CRANFORD, NJ — An opera-singing seal, a well-meaning mouse, a determined little owl and a couple of helpful skunks are some of the little critters that inhabit Laura Sassi’s picture books, showing a lot of heart and spreading love as they hop, fly and scamper from page to page.
The Cranford writer has created the perfect reading time companions for that magical time when parents sit down with their child.
“I want my books to be part of that feeling of feeling safe and loved and part of that magic of being able to travel to interesting places and for the child to connect with the person that either their parents or caregiver, whoever is reading to them, just to connect with them,” Sassi said in a recent interview.
“All my stories share a common theme of feeling loved, love, kindness, positivity, coziness. All the stories kind of wrap up in that sort of nice, feel-good way.”
Sassi is coming off a busy 2018.
“Diva Delores and the Opera House Mouse,” the tale of how a little guy is a big help to an opera singer, was published by Sterling in March.
“Love is Kind,” the story of how a little owl tries desperately to buy his granny a box of chocolates, was published in August by ZonderKidz, an imprint of HarperCollins.
And this year is shaping up to be another busy one for Sassi.
“Love is Kind” is scheduled to be published as an abridged board book in August. Plus, she’s getting ready to submit another book proposal to publishers.
Sassi, who also published “Goodnight, Ark” and “Goodnight, Manger” in 2014, said most people would be surprised to learn that writing books for children ages 4 to 8 is a lot harder than it appears, especially when writing in rhyme, as she did with her first three books.
“Your rhyming, it has to be perfect,” she said. “It has to be perfect not only the rhyme, but the rhythm has to be perfect or it’s not going to be readable. It has to be consistent or else it’s not going to be readable. The story has to be relatable to a child and an adult.”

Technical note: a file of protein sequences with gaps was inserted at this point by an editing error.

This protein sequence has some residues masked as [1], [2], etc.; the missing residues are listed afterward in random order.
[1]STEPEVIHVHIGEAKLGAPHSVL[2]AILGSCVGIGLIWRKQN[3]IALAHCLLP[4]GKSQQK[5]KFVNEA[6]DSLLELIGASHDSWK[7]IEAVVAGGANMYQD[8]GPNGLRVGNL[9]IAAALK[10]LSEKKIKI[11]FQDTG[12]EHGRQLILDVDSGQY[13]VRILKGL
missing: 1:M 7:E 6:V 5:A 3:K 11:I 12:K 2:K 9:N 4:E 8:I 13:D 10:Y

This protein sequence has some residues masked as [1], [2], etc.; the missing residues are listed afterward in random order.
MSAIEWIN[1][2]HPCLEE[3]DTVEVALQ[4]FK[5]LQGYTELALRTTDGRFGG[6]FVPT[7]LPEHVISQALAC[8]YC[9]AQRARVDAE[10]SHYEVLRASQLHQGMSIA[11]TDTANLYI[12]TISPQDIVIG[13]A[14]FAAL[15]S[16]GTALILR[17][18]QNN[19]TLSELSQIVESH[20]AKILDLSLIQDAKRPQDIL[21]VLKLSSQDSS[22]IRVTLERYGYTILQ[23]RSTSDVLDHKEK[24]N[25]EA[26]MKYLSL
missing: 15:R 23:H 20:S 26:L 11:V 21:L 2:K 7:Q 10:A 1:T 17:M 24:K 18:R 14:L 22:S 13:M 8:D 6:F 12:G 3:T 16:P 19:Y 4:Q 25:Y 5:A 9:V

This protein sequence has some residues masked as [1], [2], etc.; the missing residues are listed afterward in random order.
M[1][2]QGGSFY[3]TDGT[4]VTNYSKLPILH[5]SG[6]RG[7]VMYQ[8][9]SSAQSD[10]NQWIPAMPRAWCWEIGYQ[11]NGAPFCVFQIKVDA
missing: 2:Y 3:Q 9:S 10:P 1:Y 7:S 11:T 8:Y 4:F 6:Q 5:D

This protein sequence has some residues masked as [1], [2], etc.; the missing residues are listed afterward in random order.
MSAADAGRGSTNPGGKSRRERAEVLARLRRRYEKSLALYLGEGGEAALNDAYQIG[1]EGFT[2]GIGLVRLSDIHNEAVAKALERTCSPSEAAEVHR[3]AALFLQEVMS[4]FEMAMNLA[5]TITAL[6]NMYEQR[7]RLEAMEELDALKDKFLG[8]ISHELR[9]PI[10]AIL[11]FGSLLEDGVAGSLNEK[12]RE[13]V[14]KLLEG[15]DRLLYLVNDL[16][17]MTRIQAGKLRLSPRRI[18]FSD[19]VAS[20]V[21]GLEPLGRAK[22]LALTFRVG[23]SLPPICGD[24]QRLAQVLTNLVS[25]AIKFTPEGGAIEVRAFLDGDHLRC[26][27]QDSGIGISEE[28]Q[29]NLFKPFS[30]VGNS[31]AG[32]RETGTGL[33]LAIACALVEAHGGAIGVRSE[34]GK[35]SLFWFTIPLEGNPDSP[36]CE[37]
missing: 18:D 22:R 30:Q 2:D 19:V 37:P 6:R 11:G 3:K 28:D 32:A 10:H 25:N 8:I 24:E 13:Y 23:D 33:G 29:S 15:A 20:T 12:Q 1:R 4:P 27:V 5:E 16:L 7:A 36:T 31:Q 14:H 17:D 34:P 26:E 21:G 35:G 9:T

Sassi is a craftsman. Like a novelist, she works on rising action, climax and resolution. She allows a space for the illustrator to help tell the story. And, one of her trademarks is the way she sets up reveals throughout the book. The young reader wonders what will happen next and hurriedly turns the page to find out.
“With picture books, the ones that are done really, really well, there’s a bit of magic about them where you read, and there’s the charm, the heart and a bit of humor in there,” said Barbara Herndon, senior acquisition editor for ZonderKidz. “And, when you get to the end and you can’t wait to read it again. Laura has that magic.”
As a girl, Sassi’s mother read her the poems of A.A. Milne so many times that she practically knew them by heart. When she grew up and became a teacher, her favorite classes were reading and writing.
After Sassi moved from California to Cranford, she taught at the Orange Avenue School for one year before her son Will, now 18, was born. About four years later, daughter Abigail was born. Sassi’s husband, Jonathan, is a Cranford native.
Sassi already filling her calendar with school appearances a
nd book signings in the spring.
“When I go into schools, I tell the kids to put on their writer’s glasses,” she said. “You kind of see the world through that and you’re sort of capturing your ideas.”
She keeps at her craft, writing in her journal nearly every day. Plus, inspiration often hits her at the most inopportune moments. She must hurry before it dissipates into the air.
“I’m constantly making little notes of ideas for a story on my phone. I carry a little notebook with me. The other day I didn’t have anything with me, so I grabbed a page out of my sudoku puzzle book. I got a page out of it — I had already done the puzzle — and scratched my idea on there before I forgot it.”